China will force banks to hold more foreign exchange and strengthen auditing of overseas fund raising, stepping up efforts to curb hot-money inflows that may inflate asset bubbles and add pressure for a stronger yuan.
The State Administration of Foreign Exchange will introduce new rules on currency provisioning and tighten management of banks' foreign-debt quotas, the regulator said in a statement on its website today. The government will also regulate Chinese special-purpose vehicles overseas and tighten controls on equity investments by foreign companies in China, it said.
The measures underscore concern around the world that the U.S. Federal Reserve's expanded monetary stimulus will cause capital to flood into emerging markets. The yuan rose today by the most since the end of a dollar peg in 2005 as global leaders prepare to discuss currency tensions and the impact of the Fed's easing at the Group of 20 summit this week in Seoul.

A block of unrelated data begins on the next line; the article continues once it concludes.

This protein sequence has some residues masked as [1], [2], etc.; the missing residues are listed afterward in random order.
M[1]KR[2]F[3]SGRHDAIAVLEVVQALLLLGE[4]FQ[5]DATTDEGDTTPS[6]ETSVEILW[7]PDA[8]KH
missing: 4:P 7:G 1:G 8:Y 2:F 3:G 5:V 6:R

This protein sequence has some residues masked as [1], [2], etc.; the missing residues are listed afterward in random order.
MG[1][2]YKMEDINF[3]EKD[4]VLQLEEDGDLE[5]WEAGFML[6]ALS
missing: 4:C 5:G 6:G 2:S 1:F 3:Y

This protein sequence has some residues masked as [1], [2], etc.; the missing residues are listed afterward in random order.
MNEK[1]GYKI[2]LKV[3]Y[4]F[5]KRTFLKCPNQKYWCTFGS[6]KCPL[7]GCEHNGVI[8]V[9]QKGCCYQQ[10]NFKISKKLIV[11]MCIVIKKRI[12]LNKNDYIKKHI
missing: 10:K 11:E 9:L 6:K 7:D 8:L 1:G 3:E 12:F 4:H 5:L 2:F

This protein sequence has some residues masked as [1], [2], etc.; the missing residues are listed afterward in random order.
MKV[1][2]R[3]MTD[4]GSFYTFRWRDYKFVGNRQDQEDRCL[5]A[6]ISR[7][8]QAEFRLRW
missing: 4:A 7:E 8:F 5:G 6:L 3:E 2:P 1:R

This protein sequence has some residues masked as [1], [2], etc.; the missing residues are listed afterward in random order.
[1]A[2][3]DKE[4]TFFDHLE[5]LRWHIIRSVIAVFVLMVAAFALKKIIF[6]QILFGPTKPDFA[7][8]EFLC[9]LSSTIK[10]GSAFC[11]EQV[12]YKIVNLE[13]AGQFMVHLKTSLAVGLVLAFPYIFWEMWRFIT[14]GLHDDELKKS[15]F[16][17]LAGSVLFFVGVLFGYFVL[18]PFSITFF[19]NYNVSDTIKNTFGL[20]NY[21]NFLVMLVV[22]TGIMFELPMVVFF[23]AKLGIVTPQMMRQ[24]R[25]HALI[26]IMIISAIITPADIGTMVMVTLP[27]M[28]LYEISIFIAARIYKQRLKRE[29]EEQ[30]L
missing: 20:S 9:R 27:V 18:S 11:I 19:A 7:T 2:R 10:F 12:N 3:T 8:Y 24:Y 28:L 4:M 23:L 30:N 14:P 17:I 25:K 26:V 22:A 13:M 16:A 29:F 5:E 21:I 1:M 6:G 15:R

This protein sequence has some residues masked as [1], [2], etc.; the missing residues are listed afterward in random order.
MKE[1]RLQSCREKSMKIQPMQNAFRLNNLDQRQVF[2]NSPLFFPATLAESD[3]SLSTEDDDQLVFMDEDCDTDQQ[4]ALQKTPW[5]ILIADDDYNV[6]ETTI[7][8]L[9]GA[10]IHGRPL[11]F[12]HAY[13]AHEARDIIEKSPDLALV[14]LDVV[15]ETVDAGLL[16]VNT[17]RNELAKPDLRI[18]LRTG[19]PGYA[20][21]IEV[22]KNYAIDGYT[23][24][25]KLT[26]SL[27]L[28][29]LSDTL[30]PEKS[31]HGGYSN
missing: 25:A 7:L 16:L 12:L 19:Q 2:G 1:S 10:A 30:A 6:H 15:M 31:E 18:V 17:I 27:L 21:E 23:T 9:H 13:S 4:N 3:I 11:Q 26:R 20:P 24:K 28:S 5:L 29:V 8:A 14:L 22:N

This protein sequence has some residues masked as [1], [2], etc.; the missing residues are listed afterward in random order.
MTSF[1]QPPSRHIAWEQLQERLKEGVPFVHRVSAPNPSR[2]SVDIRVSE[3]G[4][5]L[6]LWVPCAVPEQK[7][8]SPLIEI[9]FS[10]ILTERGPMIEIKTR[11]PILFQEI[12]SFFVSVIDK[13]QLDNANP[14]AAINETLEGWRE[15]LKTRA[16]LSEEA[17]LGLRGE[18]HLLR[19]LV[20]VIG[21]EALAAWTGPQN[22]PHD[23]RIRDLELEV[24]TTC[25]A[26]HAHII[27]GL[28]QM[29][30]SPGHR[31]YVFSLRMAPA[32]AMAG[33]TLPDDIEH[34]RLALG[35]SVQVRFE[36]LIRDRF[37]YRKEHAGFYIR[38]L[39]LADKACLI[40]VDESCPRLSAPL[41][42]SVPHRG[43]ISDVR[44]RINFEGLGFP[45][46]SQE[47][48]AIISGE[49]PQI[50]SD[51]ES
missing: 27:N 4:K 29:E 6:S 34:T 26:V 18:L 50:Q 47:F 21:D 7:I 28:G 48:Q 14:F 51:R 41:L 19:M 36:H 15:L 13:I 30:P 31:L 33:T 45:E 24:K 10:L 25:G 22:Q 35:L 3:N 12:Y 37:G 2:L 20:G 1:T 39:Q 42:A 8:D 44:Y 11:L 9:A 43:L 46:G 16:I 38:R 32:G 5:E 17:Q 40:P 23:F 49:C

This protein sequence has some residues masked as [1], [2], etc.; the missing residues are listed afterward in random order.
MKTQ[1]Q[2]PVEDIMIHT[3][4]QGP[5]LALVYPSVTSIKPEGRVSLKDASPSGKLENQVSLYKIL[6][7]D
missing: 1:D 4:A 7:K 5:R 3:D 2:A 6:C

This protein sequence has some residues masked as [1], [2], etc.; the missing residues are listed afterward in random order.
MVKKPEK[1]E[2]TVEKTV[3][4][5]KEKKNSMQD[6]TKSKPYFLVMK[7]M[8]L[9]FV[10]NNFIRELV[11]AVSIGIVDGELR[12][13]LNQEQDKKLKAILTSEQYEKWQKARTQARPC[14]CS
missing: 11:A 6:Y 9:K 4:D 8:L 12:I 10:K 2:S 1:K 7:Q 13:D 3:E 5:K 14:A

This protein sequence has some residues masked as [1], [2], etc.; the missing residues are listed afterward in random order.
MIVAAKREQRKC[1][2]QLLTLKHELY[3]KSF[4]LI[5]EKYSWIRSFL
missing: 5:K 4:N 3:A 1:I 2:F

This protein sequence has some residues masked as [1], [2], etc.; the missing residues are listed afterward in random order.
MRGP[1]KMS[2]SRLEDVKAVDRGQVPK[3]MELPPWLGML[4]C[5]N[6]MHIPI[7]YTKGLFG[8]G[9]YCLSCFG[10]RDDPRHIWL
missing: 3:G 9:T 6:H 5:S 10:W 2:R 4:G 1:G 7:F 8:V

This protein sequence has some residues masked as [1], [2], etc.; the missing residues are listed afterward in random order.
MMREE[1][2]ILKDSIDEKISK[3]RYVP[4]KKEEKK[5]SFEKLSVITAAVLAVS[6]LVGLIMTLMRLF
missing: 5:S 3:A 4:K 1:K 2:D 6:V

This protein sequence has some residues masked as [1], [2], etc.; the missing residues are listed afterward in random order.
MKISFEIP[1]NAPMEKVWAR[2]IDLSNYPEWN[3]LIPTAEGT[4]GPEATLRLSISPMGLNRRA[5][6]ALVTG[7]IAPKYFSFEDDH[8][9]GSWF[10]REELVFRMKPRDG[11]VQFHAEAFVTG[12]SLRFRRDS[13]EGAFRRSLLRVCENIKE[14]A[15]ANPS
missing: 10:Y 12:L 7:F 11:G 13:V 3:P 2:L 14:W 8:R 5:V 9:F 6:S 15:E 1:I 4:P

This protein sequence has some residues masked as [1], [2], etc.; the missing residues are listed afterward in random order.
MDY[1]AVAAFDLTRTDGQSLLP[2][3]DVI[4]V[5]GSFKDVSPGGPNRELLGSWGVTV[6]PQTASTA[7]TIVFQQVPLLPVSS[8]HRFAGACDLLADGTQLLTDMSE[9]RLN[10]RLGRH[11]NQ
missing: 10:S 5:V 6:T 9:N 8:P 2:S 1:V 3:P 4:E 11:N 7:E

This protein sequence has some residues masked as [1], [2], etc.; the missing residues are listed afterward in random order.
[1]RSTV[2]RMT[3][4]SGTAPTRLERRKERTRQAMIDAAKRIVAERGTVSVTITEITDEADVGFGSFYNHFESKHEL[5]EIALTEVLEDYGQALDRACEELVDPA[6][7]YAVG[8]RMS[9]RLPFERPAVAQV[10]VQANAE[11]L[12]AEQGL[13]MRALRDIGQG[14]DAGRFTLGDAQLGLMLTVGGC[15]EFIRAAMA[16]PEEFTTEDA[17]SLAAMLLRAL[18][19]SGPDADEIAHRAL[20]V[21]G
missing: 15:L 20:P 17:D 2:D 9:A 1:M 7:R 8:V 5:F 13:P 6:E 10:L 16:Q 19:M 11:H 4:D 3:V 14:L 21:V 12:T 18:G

"Some international funds will flee from dollar assets because of the Fed's easing, and China's SAFE is trying all means to plug loopholes in possible channels for hot-money inflows," said Zhao Qingming, a senior analyst at China Construction Bank Corp. in Beijing, the country's second-largest lender.
The yuan jumped 0.51 percent to 6.6440 per dollar as of 6:08 p.m. in Shanghai, bringing gains this year to 2.7 percent, according to the China Foreign Exchange Trade System. Twelve-month non-deliverable forwards were at 6.4463, reflecting bets the currency will strengthen 3 percent in one year.
Wednesday, November 10, 2010
China - Currency WAR: China retaliates against the Fed's reckless money-printing